The model was designed using the electronic health data of over 80,000 patients, collected as part of routine care.
Scientists, including those from the University College London in the UK, wanted to see if they could create a model for coronary artery disease -- the leading cause of death in the UK -- that outperforms experts using self-taught machine learning techniques.
Coronary artery disease develops when the major blood vessels that supply the heart with blood, oxygen and nutrients become damaged or narrowed by fatty deposits.
Eventually, restricted blood flow to the heart can lead to chest pain and shortness of breath, while a complete blockage can cause a heart attack.
An expert-constructed prognostic model for coronary artery disease which this work was compared against made predictions based on 27 variables chosen by medical experts, such as age, gender and chest pains.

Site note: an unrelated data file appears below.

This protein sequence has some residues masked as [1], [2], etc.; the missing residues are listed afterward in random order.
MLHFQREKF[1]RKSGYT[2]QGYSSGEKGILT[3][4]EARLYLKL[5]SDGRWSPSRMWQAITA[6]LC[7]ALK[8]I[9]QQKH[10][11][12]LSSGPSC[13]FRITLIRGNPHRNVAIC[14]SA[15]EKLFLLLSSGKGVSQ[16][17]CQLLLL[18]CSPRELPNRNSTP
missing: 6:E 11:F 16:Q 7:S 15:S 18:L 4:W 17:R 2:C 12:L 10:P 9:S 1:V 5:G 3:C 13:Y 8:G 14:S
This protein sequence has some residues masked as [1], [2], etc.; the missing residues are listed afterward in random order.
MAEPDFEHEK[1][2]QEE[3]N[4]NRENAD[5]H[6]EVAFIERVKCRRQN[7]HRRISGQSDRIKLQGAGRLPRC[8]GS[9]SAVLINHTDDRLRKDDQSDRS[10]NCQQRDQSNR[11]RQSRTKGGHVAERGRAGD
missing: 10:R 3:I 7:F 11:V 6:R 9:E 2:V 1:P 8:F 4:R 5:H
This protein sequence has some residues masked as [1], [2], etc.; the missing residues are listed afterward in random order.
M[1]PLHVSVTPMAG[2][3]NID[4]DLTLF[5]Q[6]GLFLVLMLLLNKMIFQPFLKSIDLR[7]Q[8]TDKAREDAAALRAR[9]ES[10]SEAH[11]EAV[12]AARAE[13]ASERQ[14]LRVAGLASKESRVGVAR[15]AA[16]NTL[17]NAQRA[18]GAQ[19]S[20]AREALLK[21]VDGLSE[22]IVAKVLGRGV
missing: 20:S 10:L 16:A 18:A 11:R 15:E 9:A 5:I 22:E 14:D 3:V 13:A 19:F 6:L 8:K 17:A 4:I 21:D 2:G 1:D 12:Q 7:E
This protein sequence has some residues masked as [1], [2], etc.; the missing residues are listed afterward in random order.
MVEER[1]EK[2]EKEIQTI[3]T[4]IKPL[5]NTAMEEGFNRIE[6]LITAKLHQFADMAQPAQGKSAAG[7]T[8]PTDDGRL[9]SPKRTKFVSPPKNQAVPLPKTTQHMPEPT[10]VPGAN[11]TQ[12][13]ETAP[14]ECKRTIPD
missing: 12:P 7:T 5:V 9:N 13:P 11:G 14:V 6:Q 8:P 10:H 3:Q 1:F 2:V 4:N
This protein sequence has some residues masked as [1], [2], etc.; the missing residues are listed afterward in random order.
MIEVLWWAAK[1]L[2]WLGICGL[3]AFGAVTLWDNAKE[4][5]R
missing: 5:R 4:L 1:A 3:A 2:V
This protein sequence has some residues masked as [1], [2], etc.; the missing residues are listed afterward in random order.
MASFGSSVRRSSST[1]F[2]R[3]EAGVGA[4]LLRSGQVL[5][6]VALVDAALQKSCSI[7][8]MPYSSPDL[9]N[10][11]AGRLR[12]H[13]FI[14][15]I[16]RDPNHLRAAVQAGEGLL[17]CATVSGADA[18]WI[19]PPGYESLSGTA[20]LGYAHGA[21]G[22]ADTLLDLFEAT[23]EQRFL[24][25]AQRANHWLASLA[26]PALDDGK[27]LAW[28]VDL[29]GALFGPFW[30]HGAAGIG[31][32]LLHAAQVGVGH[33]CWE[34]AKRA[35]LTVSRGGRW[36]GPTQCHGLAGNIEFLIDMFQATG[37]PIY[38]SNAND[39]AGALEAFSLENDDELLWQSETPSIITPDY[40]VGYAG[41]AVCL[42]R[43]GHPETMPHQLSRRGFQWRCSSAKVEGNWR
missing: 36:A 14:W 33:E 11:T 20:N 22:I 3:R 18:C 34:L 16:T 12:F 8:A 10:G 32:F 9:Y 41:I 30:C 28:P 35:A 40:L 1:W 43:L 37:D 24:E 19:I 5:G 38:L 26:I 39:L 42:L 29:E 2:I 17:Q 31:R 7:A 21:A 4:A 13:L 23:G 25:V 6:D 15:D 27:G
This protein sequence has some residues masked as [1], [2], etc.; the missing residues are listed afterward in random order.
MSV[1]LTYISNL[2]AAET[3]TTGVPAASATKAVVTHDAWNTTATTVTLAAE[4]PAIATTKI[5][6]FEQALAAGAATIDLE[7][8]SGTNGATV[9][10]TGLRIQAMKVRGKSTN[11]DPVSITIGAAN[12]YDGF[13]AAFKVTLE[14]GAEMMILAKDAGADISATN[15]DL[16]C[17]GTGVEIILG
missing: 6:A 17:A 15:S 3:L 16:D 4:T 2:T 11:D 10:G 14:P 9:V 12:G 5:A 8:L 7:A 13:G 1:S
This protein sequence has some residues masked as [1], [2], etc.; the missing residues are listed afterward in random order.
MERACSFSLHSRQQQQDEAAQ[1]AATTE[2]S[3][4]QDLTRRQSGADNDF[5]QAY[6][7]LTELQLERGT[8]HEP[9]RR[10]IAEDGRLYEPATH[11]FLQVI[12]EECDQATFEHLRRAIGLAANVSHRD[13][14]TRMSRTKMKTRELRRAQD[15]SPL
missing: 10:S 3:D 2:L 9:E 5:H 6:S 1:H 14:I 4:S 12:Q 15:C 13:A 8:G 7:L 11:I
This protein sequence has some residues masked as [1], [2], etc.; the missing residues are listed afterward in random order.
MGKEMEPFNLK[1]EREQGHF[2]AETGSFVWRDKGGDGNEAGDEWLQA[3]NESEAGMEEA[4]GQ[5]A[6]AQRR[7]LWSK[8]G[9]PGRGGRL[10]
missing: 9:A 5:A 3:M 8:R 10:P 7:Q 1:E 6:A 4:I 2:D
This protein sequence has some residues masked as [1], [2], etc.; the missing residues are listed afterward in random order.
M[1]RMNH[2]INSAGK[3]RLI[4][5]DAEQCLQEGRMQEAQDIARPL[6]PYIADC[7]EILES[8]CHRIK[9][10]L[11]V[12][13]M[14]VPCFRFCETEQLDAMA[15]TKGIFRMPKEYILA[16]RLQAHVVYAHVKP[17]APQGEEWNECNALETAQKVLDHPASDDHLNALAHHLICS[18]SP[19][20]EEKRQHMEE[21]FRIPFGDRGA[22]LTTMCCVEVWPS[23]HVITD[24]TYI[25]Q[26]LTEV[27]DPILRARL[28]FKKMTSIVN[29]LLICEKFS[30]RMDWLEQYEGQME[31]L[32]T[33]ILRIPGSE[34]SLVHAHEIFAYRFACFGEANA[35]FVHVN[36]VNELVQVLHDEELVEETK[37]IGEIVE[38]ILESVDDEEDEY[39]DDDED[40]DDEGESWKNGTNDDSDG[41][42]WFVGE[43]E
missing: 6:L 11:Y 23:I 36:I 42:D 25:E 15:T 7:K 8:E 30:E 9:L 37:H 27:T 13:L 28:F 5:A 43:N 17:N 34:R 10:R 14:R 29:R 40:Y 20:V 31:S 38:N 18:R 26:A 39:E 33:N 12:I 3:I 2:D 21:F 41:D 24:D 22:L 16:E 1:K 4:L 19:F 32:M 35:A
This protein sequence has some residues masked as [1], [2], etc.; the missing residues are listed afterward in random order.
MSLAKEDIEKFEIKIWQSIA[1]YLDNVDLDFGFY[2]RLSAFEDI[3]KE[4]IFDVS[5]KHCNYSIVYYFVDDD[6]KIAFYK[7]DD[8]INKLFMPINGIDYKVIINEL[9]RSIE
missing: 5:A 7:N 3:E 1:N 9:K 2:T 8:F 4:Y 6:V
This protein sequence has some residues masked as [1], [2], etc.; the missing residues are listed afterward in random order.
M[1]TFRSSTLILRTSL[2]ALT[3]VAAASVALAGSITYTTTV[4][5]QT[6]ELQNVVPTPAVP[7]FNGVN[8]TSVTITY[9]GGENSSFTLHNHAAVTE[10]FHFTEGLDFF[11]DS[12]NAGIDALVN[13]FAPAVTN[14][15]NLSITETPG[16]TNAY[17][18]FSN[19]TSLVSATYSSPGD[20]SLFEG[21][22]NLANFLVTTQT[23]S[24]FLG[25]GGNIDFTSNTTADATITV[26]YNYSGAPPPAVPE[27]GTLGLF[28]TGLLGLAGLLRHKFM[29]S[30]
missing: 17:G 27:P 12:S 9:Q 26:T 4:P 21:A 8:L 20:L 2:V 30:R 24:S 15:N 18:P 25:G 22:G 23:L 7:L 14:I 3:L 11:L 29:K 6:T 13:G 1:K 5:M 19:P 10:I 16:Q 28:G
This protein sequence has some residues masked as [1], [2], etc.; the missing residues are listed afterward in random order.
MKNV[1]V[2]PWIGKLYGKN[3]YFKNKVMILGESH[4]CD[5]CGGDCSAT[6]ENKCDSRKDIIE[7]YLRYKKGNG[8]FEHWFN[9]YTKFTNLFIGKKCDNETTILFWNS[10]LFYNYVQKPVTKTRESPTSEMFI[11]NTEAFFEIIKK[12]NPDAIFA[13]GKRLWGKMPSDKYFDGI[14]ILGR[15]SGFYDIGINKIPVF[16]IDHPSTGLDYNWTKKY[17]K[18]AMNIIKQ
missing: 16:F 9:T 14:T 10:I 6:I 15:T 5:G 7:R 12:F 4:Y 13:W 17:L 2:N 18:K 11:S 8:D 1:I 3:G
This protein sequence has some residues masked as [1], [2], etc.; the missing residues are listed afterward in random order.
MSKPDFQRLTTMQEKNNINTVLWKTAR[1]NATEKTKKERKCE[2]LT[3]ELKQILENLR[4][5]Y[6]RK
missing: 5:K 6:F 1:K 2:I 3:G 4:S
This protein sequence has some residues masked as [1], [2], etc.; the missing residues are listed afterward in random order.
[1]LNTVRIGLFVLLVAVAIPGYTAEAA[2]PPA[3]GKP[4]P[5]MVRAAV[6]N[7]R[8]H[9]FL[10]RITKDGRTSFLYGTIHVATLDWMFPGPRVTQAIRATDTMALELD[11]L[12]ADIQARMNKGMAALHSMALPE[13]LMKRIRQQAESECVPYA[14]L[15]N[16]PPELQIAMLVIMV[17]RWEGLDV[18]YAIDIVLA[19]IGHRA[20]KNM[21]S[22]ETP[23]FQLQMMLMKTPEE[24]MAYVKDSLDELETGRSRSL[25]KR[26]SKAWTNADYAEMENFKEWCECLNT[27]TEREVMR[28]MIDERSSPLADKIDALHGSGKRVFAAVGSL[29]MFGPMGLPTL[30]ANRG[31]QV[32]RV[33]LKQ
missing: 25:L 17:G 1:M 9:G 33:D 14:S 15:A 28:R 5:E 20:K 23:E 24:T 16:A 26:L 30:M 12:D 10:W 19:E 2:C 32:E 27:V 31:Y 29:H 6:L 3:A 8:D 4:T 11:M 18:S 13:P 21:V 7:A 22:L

By contrast, the AI algorithms to train themselves, searching for patterns and picking the most relevant variables from a set of 600.
Not only did the new data-driven model beat expert-designed models at predicting patient mortality, but it also identified new variables that doctors hadn't thought of.
"Along with factors like age and whether or not a patient smoked, our models pulled out a home visit from their GP as a good predictor of patient mortality," said Steele.
"Home visits are not something a cardiologist might say is important in the biology of heart disease, but perhaps a good indication that the patient is too unwell to make it to the doctor themselves, and a useful variable to help the model make accurate predictions," he said.